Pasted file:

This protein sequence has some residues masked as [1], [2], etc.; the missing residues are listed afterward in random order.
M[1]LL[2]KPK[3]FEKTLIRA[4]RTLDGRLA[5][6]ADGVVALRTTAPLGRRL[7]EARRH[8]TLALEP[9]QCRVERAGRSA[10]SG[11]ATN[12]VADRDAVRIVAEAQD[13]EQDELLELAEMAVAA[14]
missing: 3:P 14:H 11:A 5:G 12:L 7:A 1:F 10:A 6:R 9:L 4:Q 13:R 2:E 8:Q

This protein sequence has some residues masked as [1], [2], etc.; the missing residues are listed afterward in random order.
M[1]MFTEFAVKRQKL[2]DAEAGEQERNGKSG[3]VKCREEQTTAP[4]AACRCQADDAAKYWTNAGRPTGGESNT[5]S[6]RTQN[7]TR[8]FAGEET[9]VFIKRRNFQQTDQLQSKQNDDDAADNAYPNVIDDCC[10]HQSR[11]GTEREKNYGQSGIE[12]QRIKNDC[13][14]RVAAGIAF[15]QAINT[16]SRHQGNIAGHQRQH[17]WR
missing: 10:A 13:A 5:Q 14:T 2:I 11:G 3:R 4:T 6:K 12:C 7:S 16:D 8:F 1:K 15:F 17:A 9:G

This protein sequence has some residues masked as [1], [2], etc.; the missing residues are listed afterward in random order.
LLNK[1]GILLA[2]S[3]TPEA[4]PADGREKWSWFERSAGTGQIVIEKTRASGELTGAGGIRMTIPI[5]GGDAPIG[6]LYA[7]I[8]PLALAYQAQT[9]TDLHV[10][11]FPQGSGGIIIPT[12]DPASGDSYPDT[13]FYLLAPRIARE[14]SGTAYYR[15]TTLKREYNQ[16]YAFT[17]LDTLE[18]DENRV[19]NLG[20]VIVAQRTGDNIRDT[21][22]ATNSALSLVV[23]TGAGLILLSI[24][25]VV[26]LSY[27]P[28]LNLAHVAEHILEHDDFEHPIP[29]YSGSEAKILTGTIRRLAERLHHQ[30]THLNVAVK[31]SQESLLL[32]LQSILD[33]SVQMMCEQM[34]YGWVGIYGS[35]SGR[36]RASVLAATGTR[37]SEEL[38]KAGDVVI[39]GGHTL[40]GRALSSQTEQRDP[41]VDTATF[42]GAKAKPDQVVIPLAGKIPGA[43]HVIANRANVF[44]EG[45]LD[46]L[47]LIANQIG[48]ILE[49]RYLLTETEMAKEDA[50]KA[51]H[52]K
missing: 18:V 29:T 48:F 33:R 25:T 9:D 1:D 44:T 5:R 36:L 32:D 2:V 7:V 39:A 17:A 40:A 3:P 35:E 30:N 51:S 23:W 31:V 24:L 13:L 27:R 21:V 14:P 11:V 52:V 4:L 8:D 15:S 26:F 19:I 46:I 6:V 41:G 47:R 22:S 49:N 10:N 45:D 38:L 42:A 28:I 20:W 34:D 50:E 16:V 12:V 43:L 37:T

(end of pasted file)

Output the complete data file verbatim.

This protein sequence has some residues masked as [1], [2], etc.; the missing residues are listed afterward in random order.
M[1]LL[2]KPK[3]FEKTLIRA[4]RTLDGRLA[5][6]ADGVVALRTTAPLGRRL[7]EARRH[8]TLALEP[9]QCRVERAGRSA[10]SG[11]ATN[12]VADRDAVRIVAEAQD[13]EQDELLELAEMAVAA[14]
missing: 3:P 14:H 11:A 5:G 12:L 7:A 1:F 10:A 6:R 9:L 4:Q 13:R 2:E 8:Q

This protein sequence has some residues masked as [1], [2], etc.; the missing residues are listed afterward in random order.
M[1]MFTEFAVKRQKL[2]DAEAGEQERNGKSG[3]VKCREEQTTAP[4]AACRCQADDAAKYWTNAGRPTGGESNT[5]S[6]RTQN[7]TR[8]FAGEET[9]VFIKRRNFQQTDQLQSKQNDDDAADNAYPNVIDDCC[10]HQSR[11]GTEREKNYGQSGIE[12]QRIKNDC[13][14]RVAAGIAF[15]QAINT[16]SRHQGNIAGHQRQH[17]WR
missing: 10:A 13:A 5:Q 14:T 2:I 11:G 3:R 4:T 6:K 12:C 7:S 16:D 8:F 1:K 15:F 17:A 9:G

This protein sequence has some residues masked as [1], [2], etc.; the missing residues are listed afterward in random order.
LLNK[1]GILLA[2]S[3]TPEA[4]PADGREKWSWFERSAGTGQIVIEKTRASGELTGAGGIRMTIPI[5]GGDAPIG[6]LYA[7]I[8]PLALAYQAQT[9]TDLHV[10][11]FPQGSGGIIIPT[12]DPASGDSYPDT[13]FYLLAPRIARE[14]SGTAYYR[15]TTLKREYNQ[16]YAFT[17]LDTLE[18]DENRV[19]NLG[20]VIVAQRTGDNIRDT[21][22]ATNSALSLVV[23]TGAGLILLSI[24][25]VV[26]LSY[27]P[28]LNLAHVAEHILEHDDFEHPIP[29]YSGSEAKILTGTIRRLAERLHHQ[30]THLNVAVK[31]SQESLLL[32]LQSILD[33]SVQMMCEQM[34]YGWVGIYGS[35]SGR[36]RASVLAATGTR[37]SEEL[38]KAGDVVI[39]GGHTL[40]GRALSSQTEQRDP[41]VDTATF[42]GAKAKPDQVVIPLAGKIPGA[43]HVIANRANVF[44]EG[45]LD[46]L[47]LIANQIG[48]ILE[49]RYLLTETEMAKEDA[50]KA[51]H[52]K
missing: 18:V 29:T 48:F 33:R 25:T 9:D 1:D 44:T 5:R 36:L 32:D 2:V 7:V 39:A 17:A 40:A 3:P 35:E 30:N 51:S 23:W 31:V 24:L 13:L 27:R 21:V 14:P 11:V 52:V 4:L 8:D 15:S 26:F 19:I 46:I 6:V 41:G 47:R 22:S 49:N 10:N 45:D 38:L 42:A 28:I 20:W 34:D 50:E 16:V 12:V 43:L 37:T